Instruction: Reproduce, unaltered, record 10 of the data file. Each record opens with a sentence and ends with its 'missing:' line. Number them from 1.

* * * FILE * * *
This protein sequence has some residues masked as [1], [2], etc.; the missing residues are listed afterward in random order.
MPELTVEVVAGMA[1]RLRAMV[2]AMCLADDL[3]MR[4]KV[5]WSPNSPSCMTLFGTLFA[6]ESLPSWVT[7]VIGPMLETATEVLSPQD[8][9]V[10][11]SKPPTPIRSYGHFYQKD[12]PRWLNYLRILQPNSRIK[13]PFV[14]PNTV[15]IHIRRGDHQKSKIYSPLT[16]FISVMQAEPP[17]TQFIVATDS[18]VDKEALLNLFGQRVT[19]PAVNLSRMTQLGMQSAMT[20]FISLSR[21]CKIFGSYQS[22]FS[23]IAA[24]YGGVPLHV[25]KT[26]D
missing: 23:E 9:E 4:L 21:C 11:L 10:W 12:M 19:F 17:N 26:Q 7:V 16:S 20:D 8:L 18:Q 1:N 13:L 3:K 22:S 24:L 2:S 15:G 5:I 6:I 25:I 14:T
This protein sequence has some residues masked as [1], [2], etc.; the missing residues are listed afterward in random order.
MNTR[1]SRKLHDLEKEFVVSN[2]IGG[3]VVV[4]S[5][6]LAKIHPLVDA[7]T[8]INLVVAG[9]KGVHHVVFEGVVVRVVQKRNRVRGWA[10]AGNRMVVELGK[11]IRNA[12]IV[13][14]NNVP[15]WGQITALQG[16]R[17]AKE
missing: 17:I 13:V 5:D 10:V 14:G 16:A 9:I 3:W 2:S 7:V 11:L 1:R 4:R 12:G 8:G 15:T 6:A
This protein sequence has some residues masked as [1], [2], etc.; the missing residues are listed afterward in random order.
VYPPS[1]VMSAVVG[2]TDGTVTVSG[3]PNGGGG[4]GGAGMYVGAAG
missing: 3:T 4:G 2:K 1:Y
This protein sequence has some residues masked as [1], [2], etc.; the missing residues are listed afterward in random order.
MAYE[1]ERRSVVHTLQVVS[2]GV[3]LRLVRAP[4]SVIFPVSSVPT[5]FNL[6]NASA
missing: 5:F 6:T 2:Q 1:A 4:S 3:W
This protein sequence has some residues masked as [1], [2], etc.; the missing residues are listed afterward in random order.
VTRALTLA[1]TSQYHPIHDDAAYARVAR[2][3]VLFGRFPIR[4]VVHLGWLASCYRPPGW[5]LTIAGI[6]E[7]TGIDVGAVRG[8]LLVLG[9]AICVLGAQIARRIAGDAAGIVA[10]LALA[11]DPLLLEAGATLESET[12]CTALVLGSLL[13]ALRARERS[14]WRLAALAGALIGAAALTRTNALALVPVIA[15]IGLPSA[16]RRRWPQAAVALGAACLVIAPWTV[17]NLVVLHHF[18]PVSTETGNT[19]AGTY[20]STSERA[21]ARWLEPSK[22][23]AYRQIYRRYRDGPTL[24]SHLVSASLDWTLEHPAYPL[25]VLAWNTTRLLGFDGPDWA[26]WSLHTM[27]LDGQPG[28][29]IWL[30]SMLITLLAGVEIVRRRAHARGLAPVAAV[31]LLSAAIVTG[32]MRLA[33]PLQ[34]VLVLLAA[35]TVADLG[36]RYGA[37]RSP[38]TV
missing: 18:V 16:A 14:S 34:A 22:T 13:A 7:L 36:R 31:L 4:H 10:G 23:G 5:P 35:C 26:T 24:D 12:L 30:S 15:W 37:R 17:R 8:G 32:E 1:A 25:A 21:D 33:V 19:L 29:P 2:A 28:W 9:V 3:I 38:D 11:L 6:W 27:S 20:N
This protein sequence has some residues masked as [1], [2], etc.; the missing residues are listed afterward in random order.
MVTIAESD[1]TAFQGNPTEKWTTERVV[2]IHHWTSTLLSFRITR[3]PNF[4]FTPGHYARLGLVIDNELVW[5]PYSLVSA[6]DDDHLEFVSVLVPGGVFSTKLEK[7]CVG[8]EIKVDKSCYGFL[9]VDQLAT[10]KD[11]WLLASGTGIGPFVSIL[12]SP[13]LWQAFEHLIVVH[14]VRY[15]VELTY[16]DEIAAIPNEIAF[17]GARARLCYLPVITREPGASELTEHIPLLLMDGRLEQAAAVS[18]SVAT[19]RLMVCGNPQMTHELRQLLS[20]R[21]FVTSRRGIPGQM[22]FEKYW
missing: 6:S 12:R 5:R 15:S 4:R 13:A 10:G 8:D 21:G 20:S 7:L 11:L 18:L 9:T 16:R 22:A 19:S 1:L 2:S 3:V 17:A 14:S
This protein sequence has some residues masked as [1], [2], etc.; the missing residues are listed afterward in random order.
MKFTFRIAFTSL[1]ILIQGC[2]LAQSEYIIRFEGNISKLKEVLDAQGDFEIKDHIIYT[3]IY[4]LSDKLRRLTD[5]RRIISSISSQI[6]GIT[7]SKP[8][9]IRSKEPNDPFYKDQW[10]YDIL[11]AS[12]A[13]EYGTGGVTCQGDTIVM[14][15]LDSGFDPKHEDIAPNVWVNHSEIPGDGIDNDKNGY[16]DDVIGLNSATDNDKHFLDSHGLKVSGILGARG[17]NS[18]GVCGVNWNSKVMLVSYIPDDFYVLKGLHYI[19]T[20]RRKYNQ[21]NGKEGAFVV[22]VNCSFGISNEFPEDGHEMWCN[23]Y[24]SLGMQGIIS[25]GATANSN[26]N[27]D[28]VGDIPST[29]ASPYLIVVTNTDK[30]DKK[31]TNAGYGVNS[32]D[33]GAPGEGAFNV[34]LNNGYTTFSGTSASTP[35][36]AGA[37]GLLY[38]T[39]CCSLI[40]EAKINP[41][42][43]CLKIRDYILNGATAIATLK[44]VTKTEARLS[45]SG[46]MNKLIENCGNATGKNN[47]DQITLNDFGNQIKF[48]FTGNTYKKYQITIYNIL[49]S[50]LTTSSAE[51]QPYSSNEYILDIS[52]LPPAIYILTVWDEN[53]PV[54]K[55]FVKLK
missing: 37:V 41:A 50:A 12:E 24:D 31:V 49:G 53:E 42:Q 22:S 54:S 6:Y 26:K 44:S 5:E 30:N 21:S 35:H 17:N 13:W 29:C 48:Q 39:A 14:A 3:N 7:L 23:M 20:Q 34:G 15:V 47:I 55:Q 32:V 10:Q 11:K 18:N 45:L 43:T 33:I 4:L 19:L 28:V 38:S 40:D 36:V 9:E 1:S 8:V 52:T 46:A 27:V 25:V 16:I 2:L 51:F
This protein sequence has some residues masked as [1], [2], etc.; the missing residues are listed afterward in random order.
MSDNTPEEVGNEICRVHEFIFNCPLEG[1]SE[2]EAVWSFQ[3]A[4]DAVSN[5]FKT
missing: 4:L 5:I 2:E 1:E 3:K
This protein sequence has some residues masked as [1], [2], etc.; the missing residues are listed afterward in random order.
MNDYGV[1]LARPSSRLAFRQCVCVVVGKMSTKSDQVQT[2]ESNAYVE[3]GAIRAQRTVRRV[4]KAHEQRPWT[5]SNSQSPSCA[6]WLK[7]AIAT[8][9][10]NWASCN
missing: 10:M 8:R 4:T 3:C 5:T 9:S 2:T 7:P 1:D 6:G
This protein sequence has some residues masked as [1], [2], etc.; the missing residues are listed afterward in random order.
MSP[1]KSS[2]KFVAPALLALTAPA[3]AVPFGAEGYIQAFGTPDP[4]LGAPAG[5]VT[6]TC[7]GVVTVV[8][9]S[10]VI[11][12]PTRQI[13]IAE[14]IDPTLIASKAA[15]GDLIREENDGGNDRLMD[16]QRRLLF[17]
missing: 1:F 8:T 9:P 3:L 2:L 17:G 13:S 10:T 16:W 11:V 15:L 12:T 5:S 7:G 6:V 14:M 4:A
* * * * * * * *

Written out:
This protein sequence has some residues masked as [1], [2], etc.; the missing residues are listed afterward in random order.
MSP[1]KSS[2]KFVAPALLALTAPA[3]AVPFGAEGYIQAFGTPDP[4]LGAPAG[5]VT[6]TC[7]GVVTVV[8][9]S[10]VI[11][12]PTRQI[13]IAE[14]IDPTLIASKAA[15]GDLIREENDGGNDRLMD[16]QRRLLF[17]
missing: 1:F 8:T 9:P 3:L 2:L 17:G 13:S 10:T 16:W 11:V 15:L 12:T 5:S 7:G 6:V 14:M 4:A